The private right of action authorized by the LAD advances and fulfills the private and legislatively declared public interest in the elimination of discrimination…a contractual limitation on an individual’s right to pursue and eradicate discrimination of any form prohibited under the LAD is not simply shortening a limitations period for a private matter. If allowed to shorten the time for filing plaintiff’s LAD action, this contractual provision would curtail a claim designed to also further a public interest.

The Court reasoned that it may take more than six months for a plaintiff to have sufficient facts to support a claim for discrimination and with only six months to file, a plaintiff’s attorney may file prematurely, without enough evidence to substantiate a claim.
Plaintiff Sergio Rodriguez filed his lawsuit claiming he was discriminated against due to his disability (knee injury) and in retaliation for filing a worker’s compensation claim. When he was hired in 2007, part of the two page application stated any discrimination claim involving Raymours would have to be filed within six months and that Rodriguez waived any contrary statute of limitations.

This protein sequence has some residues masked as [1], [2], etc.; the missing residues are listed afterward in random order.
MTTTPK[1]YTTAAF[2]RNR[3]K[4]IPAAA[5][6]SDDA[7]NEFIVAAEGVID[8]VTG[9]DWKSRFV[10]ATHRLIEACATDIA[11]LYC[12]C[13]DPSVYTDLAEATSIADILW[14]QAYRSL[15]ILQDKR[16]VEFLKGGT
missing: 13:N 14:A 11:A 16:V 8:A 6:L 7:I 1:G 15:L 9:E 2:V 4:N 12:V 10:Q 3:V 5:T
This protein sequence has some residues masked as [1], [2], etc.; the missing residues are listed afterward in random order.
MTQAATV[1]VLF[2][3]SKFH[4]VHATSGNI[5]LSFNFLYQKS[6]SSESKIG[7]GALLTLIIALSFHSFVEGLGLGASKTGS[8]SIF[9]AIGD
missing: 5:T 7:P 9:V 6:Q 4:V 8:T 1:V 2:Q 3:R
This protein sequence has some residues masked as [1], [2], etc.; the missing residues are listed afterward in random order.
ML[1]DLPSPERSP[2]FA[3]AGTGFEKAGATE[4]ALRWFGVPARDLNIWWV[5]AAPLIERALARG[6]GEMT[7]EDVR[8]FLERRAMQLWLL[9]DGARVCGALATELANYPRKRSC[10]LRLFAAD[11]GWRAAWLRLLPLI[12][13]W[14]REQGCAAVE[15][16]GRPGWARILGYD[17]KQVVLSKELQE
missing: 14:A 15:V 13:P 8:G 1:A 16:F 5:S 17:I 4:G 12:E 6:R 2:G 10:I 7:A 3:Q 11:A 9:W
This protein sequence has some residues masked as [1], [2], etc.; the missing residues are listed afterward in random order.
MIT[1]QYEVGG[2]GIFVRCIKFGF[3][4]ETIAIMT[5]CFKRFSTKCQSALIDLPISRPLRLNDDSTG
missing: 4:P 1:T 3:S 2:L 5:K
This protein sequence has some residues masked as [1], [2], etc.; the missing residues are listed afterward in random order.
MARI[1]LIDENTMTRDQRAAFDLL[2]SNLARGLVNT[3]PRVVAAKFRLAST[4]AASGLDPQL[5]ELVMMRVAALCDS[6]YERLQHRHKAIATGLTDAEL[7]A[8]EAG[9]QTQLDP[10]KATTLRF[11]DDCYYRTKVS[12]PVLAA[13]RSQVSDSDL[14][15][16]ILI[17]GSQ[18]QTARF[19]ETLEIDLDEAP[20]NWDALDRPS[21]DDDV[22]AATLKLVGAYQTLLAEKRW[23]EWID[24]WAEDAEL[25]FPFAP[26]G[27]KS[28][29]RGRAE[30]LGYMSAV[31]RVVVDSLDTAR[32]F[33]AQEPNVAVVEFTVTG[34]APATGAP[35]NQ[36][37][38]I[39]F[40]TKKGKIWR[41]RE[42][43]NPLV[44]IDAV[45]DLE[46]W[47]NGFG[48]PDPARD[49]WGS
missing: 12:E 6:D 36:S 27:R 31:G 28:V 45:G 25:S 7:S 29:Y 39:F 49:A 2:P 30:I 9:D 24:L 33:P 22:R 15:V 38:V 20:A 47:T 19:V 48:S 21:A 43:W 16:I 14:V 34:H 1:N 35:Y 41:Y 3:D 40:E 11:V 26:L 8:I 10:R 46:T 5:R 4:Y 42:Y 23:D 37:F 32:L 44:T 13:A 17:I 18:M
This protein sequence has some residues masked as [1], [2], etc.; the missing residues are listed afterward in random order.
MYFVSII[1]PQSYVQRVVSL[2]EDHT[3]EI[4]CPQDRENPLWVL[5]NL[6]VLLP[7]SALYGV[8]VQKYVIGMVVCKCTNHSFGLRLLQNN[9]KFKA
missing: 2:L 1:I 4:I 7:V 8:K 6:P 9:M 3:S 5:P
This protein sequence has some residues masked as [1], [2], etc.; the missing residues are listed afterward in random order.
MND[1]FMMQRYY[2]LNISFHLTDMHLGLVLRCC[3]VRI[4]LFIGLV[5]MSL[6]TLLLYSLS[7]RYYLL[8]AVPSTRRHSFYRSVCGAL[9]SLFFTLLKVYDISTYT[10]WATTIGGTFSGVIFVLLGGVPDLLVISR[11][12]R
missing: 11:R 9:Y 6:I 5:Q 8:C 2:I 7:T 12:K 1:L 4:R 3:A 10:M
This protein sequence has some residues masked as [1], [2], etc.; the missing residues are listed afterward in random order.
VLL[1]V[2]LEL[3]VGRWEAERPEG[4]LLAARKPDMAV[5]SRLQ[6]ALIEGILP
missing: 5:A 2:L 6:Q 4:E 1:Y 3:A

Rodriguez filed suit nine months after he was laid off, three days after he returned to full duty from a medical leave. Raymours stated it hadn’t discriminated against him and that he was laid off because of substandard job performance.

The statute of limitations waiver in the Raymours application stated as follows: “I agree that any claim or lawsuit relating to my service with Raymour & Flanigan must be filed no more than six (6) months after the date of the employment action that is the subject of the claim or lawsuit. I waive any statute of limitations to the contrary.”

This language was above the signature line and below it in capital letters, in boldfaced type, the instructions said: “Read carefully before signing – if you are hired, the following becomes part of your official employment record and personnel file.” A trial by jury was also waived “in any litigation arising out of, or relating to, my employment with Raymour & Flanigan.”

Rodriguez, born in Argentina, claims he could not read or speak English well at the time. A friend helped with the application, reading to him the sections that had to be filled out, but not the waiver.